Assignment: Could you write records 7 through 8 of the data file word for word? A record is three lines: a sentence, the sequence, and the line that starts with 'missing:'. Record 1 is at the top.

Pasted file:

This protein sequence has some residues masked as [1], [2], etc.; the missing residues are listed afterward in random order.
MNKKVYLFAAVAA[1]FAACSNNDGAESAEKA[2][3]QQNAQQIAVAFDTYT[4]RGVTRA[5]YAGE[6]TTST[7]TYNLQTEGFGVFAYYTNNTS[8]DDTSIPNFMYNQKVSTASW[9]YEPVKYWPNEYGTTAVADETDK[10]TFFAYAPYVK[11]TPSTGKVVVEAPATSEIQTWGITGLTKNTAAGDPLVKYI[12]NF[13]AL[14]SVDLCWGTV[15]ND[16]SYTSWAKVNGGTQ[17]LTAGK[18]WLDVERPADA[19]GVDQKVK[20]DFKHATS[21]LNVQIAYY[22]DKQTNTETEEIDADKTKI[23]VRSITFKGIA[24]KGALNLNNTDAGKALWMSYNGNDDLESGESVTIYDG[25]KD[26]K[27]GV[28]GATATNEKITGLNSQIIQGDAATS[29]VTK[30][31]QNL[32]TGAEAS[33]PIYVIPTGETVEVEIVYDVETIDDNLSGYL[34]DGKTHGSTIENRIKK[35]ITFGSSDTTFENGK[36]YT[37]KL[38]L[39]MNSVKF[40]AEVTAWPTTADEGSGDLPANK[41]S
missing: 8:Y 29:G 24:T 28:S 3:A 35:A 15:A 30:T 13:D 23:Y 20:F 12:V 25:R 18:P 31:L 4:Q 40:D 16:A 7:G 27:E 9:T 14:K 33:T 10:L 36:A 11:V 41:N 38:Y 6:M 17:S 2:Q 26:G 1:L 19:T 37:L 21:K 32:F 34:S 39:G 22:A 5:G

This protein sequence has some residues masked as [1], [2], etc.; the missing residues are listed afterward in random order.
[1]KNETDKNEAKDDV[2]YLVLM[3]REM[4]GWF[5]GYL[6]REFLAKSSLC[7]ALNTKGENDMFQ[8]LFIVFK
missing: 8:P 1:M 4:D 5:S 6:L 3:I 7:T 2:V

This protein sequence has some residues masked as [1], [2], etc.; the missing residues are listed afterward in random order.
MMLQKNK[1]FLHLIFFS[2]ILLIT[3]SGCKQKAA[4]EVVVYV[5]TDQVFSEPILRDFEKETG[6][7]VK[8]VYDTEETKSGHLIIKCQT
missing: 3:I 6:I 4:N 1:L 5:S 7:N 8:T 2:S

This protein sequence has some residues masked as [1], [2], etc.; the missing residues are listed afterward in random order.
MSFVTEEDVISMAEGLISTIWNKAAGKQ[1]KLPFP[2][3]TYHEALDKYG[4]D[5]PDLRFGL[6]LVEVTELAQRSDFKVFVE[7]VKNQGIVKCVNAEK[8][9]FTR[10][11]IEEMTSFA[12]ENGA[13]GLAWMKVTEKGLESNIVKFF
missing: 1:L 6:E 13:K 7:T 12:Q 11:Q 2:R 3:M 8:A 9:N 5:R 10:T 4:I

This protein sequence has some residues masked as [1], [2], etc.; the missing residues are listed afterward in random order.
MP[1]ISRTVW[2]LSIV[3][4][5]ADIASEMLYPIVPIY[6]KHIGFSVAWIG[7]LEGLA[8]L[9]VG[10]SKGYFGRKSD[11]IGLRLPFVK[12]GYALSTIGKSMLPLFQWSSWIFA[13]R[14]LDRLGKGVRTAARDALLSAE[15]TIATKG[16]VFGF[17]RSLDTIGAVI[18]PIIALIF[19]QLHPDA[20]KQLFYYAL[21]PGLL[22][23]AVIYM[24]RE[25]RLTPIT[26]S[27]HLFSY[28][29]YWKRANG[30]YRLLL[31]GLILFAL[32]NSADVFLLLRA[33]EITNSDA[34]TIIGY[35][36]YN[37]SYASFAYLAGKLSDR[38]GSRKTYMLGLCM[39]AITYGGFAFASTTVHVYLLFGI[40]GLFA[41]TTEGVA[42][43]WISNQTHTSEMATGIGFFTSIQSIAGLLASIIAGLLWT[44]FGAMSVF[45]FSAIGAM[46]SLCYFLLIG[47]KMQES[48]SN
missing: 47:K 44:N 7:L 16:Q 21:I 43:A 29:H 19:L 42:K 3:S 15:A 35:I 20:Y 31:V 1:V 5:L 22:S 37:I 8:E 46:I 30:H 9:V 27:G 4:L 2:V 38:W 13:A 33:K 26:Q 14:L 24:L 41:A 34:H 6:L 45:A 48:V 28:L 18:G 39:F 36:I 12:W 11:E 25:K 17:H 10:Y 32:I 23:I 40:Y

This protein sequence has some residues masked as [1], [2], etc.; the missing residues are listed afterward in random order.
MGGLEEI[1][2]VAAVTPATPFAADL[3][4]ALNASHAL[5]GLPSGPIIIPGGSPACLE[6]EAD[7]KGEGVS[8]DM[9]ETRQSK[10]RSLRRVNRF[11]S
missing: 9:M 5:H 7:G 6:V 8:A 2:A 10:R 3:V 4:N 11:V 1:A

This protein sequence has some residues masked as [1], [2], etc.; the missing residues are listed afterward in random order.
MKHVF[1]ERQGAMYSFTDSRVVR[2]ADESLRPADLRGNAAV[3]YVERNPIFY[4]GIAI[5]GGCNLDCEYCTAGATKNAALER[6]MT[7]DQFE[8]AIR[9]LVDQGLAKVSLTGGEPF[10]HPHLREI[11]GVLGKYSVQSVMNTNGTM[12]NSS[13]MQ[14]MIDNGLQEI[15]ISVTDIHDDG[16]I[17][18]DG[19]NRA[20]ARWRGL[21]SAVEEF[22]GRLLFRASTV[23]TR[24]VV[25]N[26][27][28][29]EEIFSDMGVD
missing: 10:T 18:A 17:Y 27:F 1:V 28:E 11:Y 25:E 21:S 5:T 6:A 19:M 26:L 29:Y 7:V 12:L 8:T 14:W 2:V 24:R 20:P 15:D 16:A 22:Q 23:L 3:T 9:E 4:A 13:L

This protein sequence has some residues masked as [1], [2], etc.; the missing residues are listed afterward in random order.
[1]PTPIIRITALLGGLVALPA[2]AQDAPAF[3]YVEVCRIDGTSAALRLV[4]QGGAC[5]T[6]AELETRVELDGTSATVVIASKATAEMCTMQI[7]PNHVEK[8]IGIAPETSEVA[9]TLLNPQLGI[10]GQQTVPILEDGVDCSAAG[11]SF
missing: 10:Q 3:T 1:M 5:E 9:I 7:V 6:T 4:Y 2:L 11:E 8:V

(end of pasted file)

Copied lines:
This protein sequence has some residues masked as [1], [2], etc.; the missing residues are listed afterward in random order.
MKHVF[1]ERQGAMYSFTDSRVVR[2]ADESLRPADLRGNAAV[3]YVERNPIFY[4]GIAI[5]GGCNLDCEYCTAGATKNAALER[6]MT[7]DQFE[8]AIR[9]LVDQGLAKVSLTGGEPF[10]HPHLREI[11]GVLGKYSVQSVMNTNGTM[12]NSS[13]MQ[14]MIDNGLQEI[15]ISVTDIHDDG[16]I[17][18]DG[19]NRA[20]ARWRGL[21]SAVEEF[22]GRLLFRASTV[23]TR[24]VV[25]N[26][27][28][29]EEIFSDMGVD
missing: 10:T 18:A 17:Y 27:F 1:V 28:E 11:Y 25:E 21:S 5:T 6:A 19:M 26:L 29:Y 7:V 12:L 8:T 14:W 2:V 24:R 20:P 15:D 16:A 22:Q 23:L 3:T 9:E 4:A 13:L

This protein sequence has some residues masked as [1], [2], etc.; the missing residues are listed afterward in random order.
[1]PTPIIRITALLGGLVALPA[2]AQDAPAF[3]YVEVCRIDGTSAALRLV[4]QGGAC[5]T[6]AELETRVELDGTSATVVIASKATAEMCTMQI[7]PNHVEK[8]IGIAPETSEVA[9]TLLNPQLGI[10]GQQTVPILEDGVDCSAAG[11]SF
missing: 10:Q 3:T 1:M 5:E 9:I 7:V 6:T 4:Y 2:L 11:E 8:V